Library collections have become increasingly more digitally proficient in the current digital age that we live in and have forced to adapt to the changing times around us. For example, the British Library Labs, formed in 2013, was set up to harness the usage of the digital collections and data, providing insight into the emerging practice of digital research and how it shaped the library as a whole. According to the British Library, it was the “first national library in the world to set up a ‘Laboratory or lab to support and inspire the experimental use of its data and digital collections’, testing them in new and challenging ways. The lab itself was designed to provide “access to over 150 digital collections and datasets” to its users, allowing the British Library to feel truly accessible to a worldwide audience.
Such a feat is not unique to the British Library, as the National Library of Scotland has also taken onboard a new digital scholarship service that produces and collects data at an unprecedented rate, “with over 5pB of storage in the library’s data centres”, according to Ames, S. & Lewis, S. (2020). There are benefits to increased digitisation but also downsides too, as collectors of such a large set of knowledge have to be made aware of. “by assuming the role of both creators and collectors, libraries face broader questions about the concepts of collection and heritage, and the ethical implications of collecting practices.”
Who decides then, what is digitised and what isn’t? This is a commonplace issue that addresses narrative and bias, and the legacies of future heritage that any library embarking on the practice of digital scholarship has to be made aware of and prepare for. Ames, S & Lewis, S. (2020) argue that despite an increased amount of data being digitised, “From [an] entire ‘pool’ of a library’s collections (itself informed by, often problematic, historic collecting practices), only some items are digitised: a result of factors including copyright, conservation and internal selection processes. From this subset of the collection, only some are then presented as datasets: again, depending on resource, OCR quality or copyright. How to present these collections in context, and how these thinned-down collections could become representative of a broader, tacit understanding of ‘culture’, is problematic.”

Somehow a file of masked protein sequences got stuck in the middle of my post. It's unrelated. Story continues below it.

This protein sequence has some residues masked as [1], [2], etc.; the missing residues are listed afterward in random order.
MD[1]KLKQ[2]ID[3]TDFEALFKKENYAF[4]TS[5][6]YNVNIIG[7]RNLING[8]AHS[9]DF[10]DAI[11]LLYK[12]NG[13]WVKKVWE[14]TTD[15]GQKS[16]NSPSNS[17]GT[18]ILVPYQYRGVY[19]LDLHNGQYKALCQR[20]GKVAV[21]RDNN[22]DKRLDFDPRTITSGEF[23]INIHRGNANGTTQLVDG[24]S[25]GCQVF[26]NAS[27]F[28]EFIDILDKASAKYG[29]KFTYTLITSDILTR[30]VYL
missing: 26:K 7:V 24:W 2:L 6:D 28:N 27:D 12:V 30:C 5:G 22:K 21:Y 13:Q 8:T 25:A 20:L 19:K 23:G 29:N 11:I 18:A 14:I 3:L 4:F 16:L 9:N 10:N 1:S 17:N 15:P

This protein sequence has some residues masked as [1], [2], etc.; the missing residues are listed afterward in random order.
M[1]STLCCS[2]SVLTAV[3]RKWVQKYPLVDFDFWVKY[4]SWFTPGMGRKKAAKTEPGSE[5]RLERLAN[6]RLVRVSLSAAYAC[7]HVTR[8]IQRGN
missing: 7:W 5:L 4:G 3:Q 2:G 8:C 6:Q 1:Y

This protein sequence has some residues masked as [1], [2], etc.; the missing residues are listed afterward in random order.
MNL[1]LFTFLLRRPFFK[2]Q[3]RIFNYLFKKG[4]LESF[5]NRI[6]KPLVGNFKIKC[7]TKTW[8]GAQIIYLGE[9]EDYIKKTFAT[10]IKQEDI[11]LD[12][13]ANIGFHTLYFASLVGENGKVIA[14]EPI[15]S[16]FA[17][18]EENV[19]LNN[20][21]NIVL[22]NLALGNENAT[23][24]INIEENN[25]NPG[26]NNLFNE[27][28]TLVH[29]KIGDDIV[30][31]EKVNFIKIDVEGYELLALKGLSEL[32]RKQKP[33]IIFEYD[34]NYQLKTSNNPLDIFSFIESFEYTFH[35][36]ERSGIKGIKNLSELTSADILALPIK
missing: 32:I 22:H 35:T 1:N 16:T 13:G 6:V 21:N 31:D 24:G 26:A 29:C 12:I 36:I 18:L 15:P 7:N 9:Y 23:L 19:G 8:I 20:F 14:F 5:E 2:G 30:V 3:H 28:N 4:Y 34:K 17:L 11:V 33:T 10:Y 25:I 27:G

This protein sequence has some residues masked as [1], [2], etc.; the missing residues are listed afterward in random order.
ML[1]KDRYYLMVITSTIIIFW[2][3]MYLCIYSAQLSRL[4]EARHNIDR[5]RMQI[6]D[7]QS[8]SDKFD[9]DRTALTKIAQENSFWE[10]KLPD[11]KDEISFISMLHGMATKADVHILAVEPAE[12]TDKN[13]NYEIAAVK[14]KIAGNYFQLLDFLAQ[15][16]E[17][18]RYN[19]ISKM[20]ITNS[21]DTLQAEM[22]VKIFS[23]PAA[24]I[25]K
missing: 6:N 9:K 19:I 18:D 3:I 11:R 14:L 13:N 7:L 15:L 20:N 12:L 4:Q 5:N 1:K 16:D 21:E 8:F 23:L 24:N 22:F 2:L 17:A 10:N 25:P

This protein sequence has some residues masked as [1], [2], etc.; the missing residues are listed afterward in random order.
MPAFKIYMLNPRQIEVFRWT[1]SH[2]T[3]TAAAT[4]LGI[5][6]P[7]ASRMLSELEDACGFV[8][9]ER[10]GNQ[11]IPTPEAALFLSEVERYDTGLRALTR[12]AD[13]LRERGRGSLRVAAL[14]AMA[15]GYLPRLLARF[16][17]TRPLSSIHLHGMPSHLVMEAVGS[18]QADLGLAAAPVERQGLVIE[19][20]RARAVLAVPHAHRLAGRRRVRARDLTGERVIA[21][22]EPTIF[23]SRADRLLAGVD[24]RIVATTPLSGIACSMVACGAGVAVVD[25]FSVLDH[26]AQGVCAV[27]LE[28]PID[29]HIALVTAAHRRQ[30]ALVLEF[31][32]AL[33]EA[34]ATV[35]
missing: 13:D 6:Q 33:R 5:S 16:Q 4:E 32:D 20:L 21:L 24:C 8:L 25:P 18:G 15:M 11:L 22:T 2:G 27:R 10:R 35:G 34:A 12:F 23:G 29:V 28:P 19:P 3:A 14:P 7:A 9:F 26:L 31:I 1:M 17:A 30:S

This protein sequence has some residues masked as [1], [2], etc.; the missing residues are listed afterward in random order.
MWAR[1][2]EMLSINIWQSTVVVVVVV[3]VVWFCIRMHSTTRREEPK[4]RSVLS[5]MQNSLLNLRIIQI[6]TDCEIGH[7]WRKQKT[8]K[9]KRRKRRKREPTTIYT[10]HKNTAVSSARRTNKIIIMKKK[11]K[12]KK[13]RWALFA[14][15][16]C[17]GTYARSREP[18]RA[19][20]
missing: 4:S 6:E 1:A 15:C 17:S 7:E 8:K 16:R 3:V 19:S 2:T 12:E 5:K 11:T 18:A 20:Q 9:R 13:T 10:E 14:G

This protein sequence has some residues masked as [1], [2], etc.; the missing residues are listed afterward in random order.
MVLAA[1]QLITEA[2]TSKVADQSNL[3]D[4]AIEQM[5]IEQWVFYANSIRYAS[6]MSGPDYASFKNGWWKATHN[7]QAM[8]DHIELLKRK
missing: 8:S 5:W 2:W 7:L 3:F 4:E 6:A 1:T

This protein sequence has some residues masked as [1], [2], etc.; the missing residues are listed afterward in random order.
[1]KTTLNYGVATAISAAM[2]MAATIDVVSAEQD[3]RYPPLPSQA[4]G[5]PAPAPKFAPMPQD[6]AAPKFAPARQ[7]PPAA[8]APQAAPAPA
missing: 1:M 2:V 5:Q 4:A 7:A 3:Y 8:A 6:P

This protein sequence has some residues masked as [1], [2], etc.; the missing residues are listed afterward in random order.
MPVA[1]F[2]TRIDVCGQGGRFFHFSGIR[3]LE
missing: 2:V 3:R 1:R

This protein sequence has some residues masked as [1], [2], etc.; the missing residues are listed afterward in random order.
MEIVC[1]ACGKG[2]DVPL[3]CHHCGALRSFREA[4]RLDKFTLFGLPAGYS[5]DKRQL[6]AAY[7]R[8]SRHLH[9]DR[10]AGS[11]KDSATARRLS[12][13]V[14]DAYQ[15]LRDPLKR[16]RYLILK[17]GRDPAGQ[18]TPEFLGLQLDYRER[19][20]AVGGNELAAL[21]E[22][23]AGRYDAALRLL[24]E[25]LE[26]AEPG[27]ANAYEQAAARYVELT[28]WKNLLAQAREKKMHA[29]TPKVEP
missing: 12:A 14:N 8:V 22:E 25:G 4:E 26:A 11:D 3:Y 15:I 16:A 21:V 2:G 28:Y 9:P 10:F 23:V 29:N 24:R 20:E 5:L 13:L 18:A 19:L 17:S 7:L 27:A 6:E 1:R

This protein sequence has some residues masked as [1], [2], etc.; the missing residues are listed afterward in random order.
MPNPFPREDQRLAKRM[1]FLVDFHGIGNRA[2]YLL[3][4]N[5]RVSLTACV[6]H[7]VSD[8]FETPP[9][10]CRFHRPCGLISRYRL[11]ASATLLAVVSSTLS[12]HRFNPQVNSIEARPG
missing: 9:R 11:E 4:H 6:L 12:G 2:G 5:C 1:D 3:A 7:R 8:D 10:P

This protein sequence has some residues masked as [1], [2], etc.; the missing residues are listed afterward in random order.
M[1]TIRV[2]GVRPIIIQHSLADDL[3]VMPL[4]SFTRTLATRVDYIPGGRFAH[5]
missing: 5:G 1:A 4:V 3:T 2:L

It is argued by Hughes (2004), that it is not practical or possible to digitise all items in a collection and therefore “strategic approaches for selecting items” is needed, even if therefore obstacles occur as a result of this that are in turn that are heavily “influenced by a focus on the nature of intellectual content of their collections, their condition and usage.. and copyright status of the original materials” according to Nyhan, J. & Hauswedell, T. et al (2020). Perhaps the conclusion in this regard is that due to the sheer diversity of collections available at multiple libraries there is “no one model for… digitisation that is perfectly feasible and desirable across all audiences for all providers.” But Hauswedell, T. & Nyhan, J. et al (2020) argue that a solution presents itself if libraries are able to embrace not just openness but also honesty, suggesting that it can enrich “our understanding of our past” and empower users to embrace new projects that only increase “the market and commons values of these collections.”
Ames, S. & Lewis, S. (2020), ‘Disrupting the Library: Digital Scholarship and Big Data at the National Library of Scotland’ Available at: https://journals.sagepub.com/doi/10.1177/2053951720970576#articleShareContainer (Accessed 29/11/2020)
British Library (2020) ‘British Library Labs’ Available at: https://www.bl.uk/projects/british-library-labs (Accessed 29/11/2020)
British Library, ‘Experiment with British Library’s Digital Collections and Data’ Available at: https://data.bl.uk/?_ga=2.121283912.1183812188.1606730792-247902786.1602412140 (Accessed 29/11/2020)
Hughes, LM (2004) ‘Digitizing collections: strategic issues for the information manager.’ Facet: London.
Hauswedell, T., Nyhan, J., Beals, M.H. et al. ‘Of global reach yet of situated contexts: an examination of the implicit and explicit selection criteria that shape digital archives of historical newspapers.‘ Arch Sci 20, 139–165 (2020). https://doi.org/10.1007/s10502-020-09332-1